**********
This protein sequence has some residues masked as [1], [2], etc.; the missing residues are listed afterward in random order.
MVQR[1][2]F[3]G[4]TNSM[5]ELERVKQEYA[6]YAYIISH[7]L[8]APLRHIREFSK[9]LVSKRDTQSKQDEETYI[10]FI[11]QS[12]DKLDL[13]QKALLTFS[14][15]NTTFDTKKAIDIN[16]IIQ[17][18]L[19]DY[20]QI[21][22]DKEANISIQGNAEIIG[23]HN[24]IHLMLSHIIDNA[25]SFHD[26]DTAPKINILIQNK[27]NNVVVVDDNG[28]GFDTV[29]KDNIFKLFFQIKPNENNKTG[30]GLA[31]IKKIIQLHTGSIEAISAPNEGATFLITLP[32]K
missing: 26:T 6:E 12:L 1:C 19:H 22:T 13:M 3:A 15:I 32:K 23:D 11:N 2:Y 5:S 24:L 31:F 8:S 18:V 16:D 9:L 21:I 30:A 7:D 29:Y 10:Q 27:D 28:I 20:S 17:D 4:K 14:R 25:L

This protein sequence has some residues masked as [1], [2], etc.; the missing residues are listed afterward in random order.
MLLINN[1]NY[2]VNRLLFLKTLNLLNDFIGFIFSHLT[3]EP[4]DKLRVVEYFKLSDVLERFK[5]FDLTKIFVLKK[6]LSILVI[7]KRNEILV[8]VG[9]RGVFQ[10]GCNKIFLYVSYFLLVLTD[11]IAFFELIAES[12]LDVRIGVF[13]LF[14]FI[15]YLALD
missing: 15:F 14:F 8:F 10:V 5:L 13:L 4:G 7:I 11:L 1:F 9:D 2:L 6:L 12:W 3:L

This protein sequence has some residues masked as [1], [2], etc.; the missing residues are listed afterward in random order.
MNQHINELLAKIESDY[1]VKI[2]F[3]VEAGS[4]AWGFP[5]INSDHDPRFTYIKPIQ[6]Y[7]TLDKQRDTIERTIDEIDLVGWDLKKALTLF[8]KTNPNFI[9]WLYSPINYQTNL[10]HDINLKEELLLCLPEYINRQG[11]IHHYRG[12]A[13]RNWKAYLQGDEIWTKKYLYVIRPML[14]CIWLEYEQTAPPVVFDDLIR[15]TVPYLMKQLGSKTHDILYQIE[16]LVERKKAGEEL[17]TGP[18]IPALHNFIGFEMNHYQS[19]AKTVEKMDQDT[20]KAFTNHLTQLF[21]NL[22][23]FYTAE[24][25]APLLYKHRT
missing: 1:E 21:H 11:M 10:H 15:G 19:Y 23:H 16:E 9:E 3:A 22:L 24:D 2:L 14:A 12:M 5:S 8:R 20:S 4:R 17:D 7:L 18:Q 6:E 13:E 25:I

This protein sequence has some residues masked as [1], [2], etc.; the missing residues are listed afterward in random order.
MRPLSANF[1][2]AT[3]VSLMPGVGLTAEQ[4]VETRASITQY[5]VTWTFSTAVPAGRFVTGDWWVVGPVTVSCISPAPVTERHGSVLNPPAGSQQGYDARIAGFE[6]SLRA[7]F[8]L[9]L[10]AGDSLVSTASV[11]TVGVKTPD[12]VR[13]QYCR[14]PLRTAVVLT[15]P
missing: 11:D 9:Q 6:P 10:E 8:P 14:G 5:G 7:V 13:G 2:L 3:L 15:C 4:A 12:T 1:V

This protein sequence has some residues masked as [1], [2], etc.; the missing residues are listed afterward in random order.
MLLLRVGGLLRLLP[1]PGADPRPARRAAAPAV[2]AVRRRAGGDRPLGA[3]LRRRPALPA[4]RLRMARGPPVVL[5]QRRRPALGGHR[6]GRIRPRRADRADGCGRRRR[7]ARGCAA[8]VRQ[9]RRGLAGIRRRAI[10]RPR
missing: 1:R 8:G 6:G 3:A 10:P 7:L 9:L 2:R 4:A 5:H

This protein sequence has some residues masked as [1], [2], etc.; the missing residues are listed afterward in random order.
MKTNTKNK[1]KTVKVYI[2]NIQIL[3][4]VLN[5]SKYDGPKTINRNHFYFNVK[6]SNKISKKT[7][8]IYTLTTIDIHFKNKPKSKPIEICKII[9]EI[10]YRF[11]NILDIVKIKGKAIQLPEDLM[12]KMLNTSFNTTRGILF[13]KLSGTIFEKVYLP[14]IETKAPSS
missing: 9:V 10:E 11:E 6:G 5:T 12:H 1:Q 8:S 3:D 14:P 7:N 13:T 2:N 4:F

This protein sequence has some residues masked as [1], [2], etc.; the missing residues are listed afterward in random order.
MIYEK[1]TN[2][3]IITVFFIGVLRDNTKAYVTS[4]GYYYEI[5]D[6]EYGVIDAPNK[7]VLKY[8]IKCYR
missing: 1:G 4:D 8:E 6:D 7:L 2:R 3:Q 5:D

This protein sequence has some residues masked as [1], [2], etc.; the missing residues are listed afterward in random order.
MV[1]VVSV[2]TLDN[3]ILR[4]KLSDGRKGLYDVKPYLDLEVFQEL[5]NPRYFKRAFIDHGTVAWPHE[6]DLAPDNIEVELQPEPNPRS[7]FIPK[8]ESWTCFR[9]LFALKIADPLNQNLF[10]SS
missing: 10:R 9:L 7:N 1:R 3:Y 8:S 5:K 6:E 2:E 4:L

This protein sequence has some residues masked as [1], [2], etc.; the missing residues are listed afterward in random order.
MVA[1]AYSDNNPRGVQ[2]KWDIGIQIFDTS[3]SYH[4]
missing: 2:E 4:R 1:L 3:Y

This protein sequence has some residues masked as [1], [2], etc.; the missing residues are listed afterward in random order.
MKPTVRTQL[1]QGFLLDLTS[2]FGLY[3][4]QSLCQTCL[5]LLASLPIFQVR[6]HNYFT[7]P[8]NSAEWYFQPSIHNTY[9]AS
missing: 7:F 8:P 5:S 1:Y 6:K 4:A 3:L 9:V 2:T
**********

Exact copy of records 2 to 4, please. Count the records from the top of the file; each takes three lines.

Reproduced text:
This protein sequence has some residues masked as [1], [2], etc.; the missing residues are listed afterward in random order.
MLLINN[1]NY[2]VNRLLFLKTLNLLNDFIGFIFSHLT[3]EP[4]DKLRVVEYFKLSDVLERFK[5]FDLTKIFVLKK[6]LSILVI[7]KRNEILV[8]VG[9]RGVFQ[10]GCNKIFLYVSYFLLVLTD[11]IAFFELIAES[12]LDVRIGVF[13]LF[14]FI[15]YLALD
missing: 15:F 14:F 8:F 10:V 5:L 13:L 4:G 7:I 11:L 1:F 9:D 2:L 6:L 12:W 3:L

This protein sequence has some residues masked as [1], [2], etc.; the missing residues are listed afterward in random order.
MNQHINELLAKIESDY[1]VKI[2]F[3]VEAGS[4]AWGFP[5]INSDHDPRFTYIKPIQ[6]Y[7]TLDKQRDTIERTIDEIDLVGWDLKKALTLF[8]KTNPNFI[9]WLYSPINYQTNL[10]HDINLKEELLLCLPEYINRQG[11]IHHYRG[12]A[13]RNWKAYLQGDEIWTKKYLYVIRPML[14]CIWLEYEQTAPPVVFDDLIR[15]TVPYLMKQLGSKTHDILYQIE[16]LVERKKAGEEL[17]TGP[18]IPALHNFIGFEMNHYQS[19]AKTVEKMDQDT[20]KAFTNHLTQLF[21]NL[22][23]FYTAE[24][25]APLLYKHRT
missing: 1:E 21:H 11:M 10:H 15:G 19:Y 23:H 16:E 9:E 3:A 22:L 24:D 2:L 14:A 12:M 5:S 8:R 20:S 4:R 17:D 7:L 18:Q 6:E 13:E 25:I

This protein sequence has some residues masked as [1], [2], etc.; the missing residues are listed afterward in random order.
MRPLSANF[1][2]AT[3]VSLMPGVGLTAEQ[4]VETRASITQY[5]VTWTFSTAVPAGRFVTGDWWVVGPVTVSCISPAPVTERHGSVLNPPAGSQQGYDARIAGFE[6]SLRA[7]F[8]L[9]L[10]AGDSLVSTASV[11]TVGVKTPD[12]VR[13]QYCR[14]PLRTAVVLT[15]P
missing: 11:D 9:Q 6:P 10:E 8:P 14:G 5:G 7:V 13:G 2:L 3:L 15:C 4:A 12:T 1:V